Those long Requirements phases – in which clever people sit down and come up with a huge list of what the system should do – are replaced by user-centred Design Thinking sessions, quick prototypes and feedback to develop User Stories for inclusion in a prioritised backlog.
Clearly defined Build, Test, Deploy phases, punctuated by quality gates, are replaced by constant iterations, and fast feedback loops.
Consequently, Iterative development of quick prototypes allows you to bring value to the user, and by extension the business, quicker.
5. A ChatBot needs to understand the User
A website and a Chat/Bot are exact opposites.
In simple terms, a user interacting with a website has to understand it and, by extension, learn what it actually does. On the other hand, a conversational chat/bot needs to have been trained to understand what the person is asking (their intent) so that it can do it for them.
In the US, for instance, a Manager may use “How do I give someone a raise” as an utterance. In the UK they may use “I want to give Keith a pay rise” but in India they’d probably use “Pay hike”.
This means that in a global environment, the system needs to learn these culturally different linguistic approaches, not the other way around. The person who once said to me “we don’t need to worry about this, people know what language to use when they speak to us” found out very quickly that they didn’t.
6. Change your development approach to include Artificial Intelligence training
It therefore follows that the phases of a project which includes some form of AI, be it (for example) predictive analysis or, in the case of a Chat/Bot, language understanding, need to change.
People often forget that Digital HR Projects require systems/algorithms to be trained. It’s a misconception that AI “just knows” and it can come as a shock that the human Training element is so important.
What’s more, people often consider Training and Testing to be the same thing. I tell Chatbot clients that Testing proves that a Chat/Bot is working, whereas Training – in this case Language Training – is where you teach the Chat/Bot how to understand when people ask it to do something. Most importantly, this can’t be done centrally – it needs local people.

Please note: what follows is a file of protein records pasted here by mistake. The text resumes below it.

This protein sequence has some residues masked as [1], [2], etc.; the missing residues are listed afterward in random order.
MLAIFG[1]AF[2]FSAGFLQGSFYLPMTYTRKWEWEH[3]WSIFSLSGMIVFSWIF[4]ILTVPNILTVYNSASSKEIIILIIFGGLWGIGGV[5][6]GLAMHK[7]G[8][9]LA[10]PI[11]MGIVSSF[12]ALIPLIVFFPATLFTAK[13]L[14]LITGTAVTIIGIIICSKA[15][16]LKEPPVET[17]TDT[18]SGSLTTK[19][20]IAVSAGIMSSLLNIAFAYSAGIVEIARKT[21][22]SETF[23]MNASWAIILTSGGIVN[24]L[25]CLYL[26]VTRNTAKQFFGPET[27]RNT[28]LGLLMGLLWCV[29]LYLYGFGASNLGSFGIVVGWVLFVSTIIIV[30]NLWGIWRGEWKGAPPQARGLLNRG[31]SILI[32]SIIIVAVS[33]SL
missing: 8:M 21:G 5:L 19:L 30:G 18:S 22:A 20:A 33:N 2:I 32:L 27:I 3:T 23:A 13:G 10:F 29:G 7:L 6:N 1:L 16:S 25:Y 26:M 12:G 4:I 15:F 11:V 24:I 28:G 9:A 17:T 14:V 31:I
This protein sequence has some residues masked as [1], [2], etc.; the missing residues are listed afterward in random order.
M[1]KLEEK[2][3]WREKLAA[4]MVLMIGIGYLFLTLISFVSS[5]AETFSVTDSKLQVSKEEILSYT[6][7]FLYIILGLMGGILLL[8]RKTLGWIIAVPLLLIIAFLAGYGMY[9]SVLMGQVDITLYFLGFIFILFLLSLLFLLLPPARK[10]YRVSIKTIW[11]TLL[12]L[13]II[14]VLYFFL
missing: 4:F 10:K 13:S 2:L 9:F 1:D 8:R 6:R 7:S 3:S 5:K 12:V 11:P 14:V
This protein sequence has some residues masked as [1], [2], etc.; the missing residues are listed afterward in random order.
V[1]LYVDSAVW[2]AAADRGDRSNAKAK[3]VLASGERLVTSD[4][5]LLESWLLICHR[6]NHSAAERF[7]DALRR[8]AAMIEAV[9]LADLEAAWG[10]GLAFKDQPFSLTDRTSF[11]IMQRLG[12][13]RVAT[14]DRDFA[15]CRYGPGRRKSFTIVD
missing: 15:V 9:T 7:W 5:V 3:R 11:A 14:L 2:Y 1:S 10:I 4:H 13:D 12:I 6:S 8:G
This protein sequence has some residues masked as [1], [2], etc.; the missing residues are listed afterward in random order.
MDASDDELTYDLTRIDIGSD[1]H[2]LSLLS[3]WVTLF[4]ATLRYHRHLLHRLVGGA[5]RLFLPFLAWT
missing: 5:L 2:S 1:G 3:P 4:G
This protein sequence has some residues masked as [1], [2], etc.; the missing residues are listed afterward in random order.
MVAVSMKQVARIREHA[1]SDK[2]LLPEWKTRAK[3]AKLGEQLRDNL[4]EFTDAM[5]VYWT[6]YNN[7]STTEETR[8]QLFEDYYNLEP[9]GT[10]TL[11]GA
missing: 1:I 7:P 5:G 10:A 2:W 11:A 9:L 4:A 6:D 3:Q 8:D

If you are to build a useful Digital product you need to change the form of your IT project so that it includes Training.
7. Move from Broadcasting to an Employee to an always on Conversation
In her article, Jeanne Ross writes that Digital companies “…embrace information-enriched customer solutions delivered as a seamless, personalized customer experience”
- Understanding that Digital is different leads you to stop Mapping HR Processes and start Mapping Employee Experiences.
- Moving from a Minimum Viable Product to a Minimum Valuable Product only works if you ask Employees what their pain points are and assign a (provable) value to them.
- Realising that Artificial Intelligence (in this example, a Chat/Bot) needs training by the people who speak the language that it needs to understand democratizes the development of a product and, ultimately, humanises it.
- All of this puts the employee at the centre of an always-on conversation. We stop telling people what to do and start talking to them about what they need. It becomes their system, and that leads to adoption.
My old boss used to say: “The problem with HR is that we tell you what we want, then we tell you how to do it, and in the end we do it for you”.
We seem to have this approach wired into our DNA – think of those sessions writing FAQs. They weren’t Users’ Frequently Asked Questions at all, rather they completely avoided the User’s needs, and essentially gave him/her a list of the things he/she needed to know to be able to navigate the system we have produced.
In the end, only HR cares about HR processes and we need to understand not only that the Digitization of those processes is simply the start, but also that Digital HR is Different, and we have to learn how to build it.
Related articles: Why your HR Technology Project needs a Purpose